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It simply felt different.
On Sunday at the WGC-Cadillac Championship, Tiger Woods was all business en route to his 76th PGA Tour victory, a 2-shot win over Steve Stricker.
Even though he finished bogey-par-bogey for a 1-under-par 71, it was only that close because Woods played by the old mantra of "you only have to win by a shot to win."
There's no PGA Tour stat that measures confidence, but if there was, Woods would be No. 1 in that category this season. Certainly his putting looked tops this week at Doral, sinking all manner of birdie putts as well as crucial par saves.
When major winners like Graeme McDowell and Phil Mickelson were challenging, Woods didn't back down. He matched birdies with birdies, not letting anyone in the field think they had a shot.
So how did Tiger notch his 17th career World Golf Championship event win?
When we knew No. 76 was in the bag: No, it wasn't on the first tee, even though Woods' record with leads of at least 3 shots or more after three rounds coming in to Sunday was a pristine 16-for-16. Make that 17-for-17 now.
We knew early on that Woods would capture his seventh victory in this event when he stretched his 54-hole advantage by one to 5 strokes after McDowell bogeyed the par-4 fifth hole. And as the leaders approached the turn Sunday, Woods' lead bounced between 4 and 5 shots most of the inward nine until he made his first bogey of the day on the drivable par-4 16th. After playing conservatively by going with an iron, his tee shot found a fairway bunker and he failed to make par for the first time, dropping his lead on Stricker to just 3 shots.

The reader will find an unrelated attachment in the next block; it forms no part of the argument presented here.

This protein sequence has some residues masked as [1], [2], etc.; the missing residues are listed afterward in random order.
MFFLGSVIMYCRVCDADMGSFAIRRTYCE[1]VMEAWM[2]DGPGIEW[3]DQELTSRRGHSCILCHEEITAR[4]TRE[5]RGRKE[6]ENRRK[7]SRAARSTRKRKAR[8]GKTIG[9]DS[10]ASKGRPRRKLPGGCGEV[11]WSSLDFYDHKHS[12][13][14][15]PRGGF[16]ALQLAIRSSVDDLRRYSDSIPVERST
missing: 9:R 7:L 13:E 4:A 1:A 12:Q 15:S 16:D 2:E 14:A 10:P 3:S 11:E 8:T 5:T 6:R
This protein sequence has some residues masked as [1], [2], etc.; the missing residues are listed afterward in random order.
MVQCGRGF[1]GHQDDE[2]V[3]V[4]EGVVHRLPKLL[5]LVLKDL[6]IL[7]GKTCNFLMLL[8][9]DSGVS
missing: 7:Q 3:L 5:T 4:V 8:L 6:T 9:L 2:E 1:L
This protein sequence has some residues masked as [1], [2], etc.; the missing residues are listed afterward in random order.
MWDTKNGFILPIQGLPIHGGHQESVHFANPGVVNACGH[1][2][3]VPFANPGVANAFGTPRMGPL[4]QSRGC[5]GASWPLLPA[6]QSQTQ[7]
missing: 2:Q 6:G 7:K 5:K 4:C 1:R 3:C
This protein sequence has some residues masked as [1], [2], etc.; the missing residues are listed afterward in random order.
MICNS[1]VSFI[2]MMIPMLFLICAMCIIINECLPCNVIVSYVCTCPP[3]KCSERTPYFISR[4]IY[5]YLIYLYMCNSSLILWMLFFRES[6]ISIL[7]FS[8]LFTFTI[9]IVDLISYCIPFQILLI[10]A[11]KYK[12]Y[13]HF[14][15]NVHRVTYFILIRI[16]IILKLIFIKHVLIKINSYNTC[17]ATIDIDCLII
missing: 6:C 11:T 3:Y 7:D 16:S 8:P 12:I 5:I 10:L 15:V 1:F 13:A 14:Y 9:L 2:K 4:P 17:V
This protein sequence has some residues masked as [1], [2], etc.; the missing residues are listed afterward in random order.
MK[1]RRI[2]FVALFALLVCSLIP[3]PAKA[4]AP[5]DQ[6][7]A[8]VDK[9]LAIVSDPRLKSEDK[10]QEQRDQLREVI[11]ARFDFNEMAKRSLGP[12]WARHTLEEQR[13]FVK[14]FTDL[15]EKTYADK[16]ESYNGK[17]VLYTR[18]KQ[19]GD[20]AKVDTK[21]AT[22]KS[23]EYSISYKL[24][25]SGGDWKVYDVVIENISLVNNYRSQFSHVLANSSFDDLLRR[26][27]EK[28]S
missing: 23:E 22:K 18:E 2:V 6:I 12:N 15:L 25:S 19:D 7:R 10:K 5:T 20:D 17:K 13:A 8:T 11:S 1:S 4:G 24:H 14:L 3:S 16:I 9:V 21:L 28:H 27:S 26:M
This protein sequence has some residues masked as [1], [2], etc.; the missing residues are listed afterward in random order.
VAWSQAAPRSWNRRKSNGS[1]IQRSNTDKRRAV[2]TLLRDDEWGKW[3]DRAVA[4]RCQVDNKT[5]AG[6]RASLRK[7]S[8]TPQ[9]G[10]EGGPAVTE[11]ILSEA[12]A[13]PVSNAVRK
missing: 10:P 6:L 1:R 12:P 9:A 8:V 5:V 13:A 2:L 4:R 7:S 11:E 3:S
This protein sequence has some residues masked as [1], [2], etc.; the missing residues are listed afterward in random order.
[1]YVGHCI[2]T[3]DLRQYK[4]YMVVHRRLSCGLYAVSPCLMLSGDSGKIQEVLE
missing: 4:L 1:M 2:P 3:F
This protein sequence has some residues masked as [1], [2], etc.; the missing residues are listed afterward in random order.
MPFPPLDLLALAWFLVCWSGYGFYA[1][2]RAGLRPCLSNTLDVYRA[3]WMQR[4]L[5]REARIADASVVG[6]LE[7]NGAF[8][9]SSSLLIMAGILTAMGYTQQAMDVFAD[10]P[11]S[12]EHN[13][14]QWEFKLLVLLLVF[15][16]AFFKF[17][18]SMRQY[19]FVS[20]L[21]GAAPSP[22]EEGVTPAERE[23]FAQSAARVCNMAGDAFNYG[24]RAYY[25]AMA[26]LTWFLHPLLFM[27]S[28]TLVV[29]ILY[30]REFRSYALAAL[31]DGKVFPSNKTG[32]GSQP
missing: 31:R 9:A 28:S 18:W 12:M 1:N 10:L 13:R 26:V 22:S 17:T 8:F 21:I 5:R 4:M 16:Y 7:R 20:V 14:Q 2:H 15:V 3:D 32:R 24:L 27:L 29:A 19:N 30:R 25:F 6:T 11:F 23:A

Making a run: Much like a good college basketball game, the best golfers in the world weren't going to let Woods win without a challenge. Some opened fast as both McDowell and Mickelson started birdie-birdie to trim Woods' lead back to 3 shots. But Tiger took it into red numbers with birdies of his own at the second and fourth holes to earn some breathing room. Despite a Stricker back-nine run that included a chip-in birdie at the long par-3 13th, Woods' lead never truly wavered.
Masters implications: With the year's first major a month away, could Tiger slip on his first green jacket since 2005? It's been nearly eight years since Woods triumphed at Augusta National -- and almost five years since he won a major anywhere -- but if the putter stays hot like at Doral and not chilly as in the week prior at the Honda Classic, Woods will be the overwhelming favorite come Masters week.
If we use history as a guide, during his 16 full PGA Tour seasons, Woods won multiple tournaments on seven occasions prior to that year's Masters. If that's not stunning enough, in six of those seven seasons, he went on to win at least one major that year. There's no guarantee he'll do it again, but 2013 appears to be setting up to end his major drought.
A new No. 1?: No, Tiger didn't jump to No. 1 in the Official World Golf Rankings with his victory, but he did make a huge leap in an effort to unseat current top dog Rory McIlroy. Prior to Doral, Woods was 2.6134 points behind the Northern Irishman. After his win, Woods trimmed that margin to just over one point. At the start of 2013, McIlroy seemed like a lock to stay No. 1 most, if not all, of the year. After the 23-year-old's struggles early this season and two Woods victories, we could have a new No. 1 in a matter of weeks, not months.
Chasing Snead: It's not as well-known as Jack Nicklaus' record of 18 major championships, but Sam Snead's all-time PGA Tour mark of 82 victories sits within Woods' sights. After Tiger's win at Doral, he is six wins behind Snead's record. To compare, Tiger celebrated his 37th birthday in December, while Snead's 76th victory came at the 1957 Palm Beach Round Robin when he had just turned 45.
Tiger sighting: So when will we see Tiger next? He's slated to play in the Arnold Palmer Invitational at Bay Hill from March 21-24. That will likely be his final PGA Tour event until the year's first major tees off on April 11 at Augusta National.